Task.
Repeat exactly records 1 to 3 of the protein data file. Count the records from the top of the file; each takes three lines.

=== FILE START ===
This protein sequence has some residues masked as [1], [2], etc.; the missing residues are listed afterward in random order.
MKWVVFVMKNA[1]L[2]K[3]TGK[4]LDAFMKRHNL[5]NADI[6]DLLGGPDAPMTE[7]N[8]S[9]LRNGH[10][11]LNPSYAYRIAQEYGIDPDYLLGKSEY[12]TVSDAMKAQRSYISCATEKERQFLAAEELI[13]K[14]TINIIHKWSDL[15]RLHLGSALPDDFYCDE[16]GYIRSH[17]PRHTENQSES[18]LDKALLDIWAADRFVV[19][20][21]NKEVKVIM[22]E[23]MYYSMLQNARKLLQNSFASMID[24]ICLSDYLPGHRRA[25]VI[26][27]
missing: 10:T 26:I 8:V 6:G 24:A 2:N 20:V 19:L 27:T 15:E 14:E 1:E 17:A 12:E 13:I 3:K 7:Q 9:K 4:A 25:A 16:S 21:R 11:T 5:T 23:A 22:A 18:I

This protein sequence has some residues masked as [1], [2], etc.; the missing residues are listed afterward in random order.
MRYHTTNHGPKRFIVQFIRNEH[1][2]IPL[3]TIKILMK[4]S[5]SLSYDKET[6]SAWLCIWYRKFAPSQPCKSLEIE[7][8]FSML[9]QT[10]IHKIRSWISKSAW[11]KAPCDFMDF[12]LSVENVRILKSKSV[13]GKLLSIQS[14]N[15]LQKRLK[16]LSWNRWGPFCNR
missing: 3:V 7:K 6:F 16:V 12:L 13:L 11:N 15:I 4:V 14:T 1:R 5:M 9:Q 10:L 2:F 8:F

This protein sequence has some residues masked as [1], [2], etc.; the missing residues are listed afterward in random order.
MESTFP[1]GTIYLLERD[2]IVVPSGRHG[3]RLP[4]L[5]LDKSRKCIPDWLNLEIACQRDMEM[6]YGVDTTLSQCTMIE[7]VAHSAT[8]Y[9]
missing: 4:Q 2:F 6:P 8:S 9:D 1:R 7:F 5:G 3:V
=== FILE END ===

This protein sequence has some residues masked as [1], [2], etc.; the missing residues are listed afterward in random order.
MKWVVFVMKNA[1]L[2]K[3]TGK[4]LDAFMKRHNL[5]NADI[6]DLLGGPDAPMTE[7]N[8]S[9]LRNGH[10][11]LNPSYAYRIAQEYGIDPDYLLGKSEY[12]TVSDAMKAQRSYISCATEKERQFLAAEELI[13]K[14]TINIIHKWSDL[15]RLHLGSALPDDFYCDE[16]GYIRSH[17]PRHTENQSES[18]LDKALLDIWAADRFVV[19][20][21]NKEVKVIM[22]E[23]MYYSMLQNARKLLQNSFASMID[24]ICLSDYLPGHRRA[25]VI[26][27]
missing: 10:T 26:I 8:V 6:G 24:A 2:N 20:V 19:L 27:T 15:E 14:E 1:E 17:A 12:E 13:I 3:K 7:Q 9:K 4:A 25:A 16:S 21:R 11:T 5:T 23:A 22:A 18:I

This protein sequence has some residues masked as [1], [2], etc.; the missing residues are listed afterward in random order.
MRYHTTNHGPKRFIVQFIRNEH[1][2]IPL[3]TIKILMK[4]S[5]SLSYDKET[6]SAWLCIWYRKFAPSQPCKSLEIE[7][8]FSML[9]QT[10]IHKIRSWISKSAW[11]KAPCDFMDF[12]LSVENVRILKSKSV[13]GKLLSIQS[14]N[15]LQKRLK[16]LSWNRWGPFCNR
missing: 3:V 7:K 6:F 16:V 12:L 13:L 11:N 15:I 4:V 14:T 1:R 5:M 9:Q 10:L 2:F 8:F

This protein sequence has some residues masked as [1], [2], etc.; the missing residues are listed afterward in random order.
MESTFP[1]GTIYLLERD[2]IVVPSGRHG[3]RLP[4]L[5]LDKSRKCIPDWLNLEIACQRDMEM[6]YGVDTTLSQCTMIE[7]VAHSAT[8]Y[9]
missing: 4:Q 2:F 6:P 8:S 9:D 1:R 7:F 5:G 3:V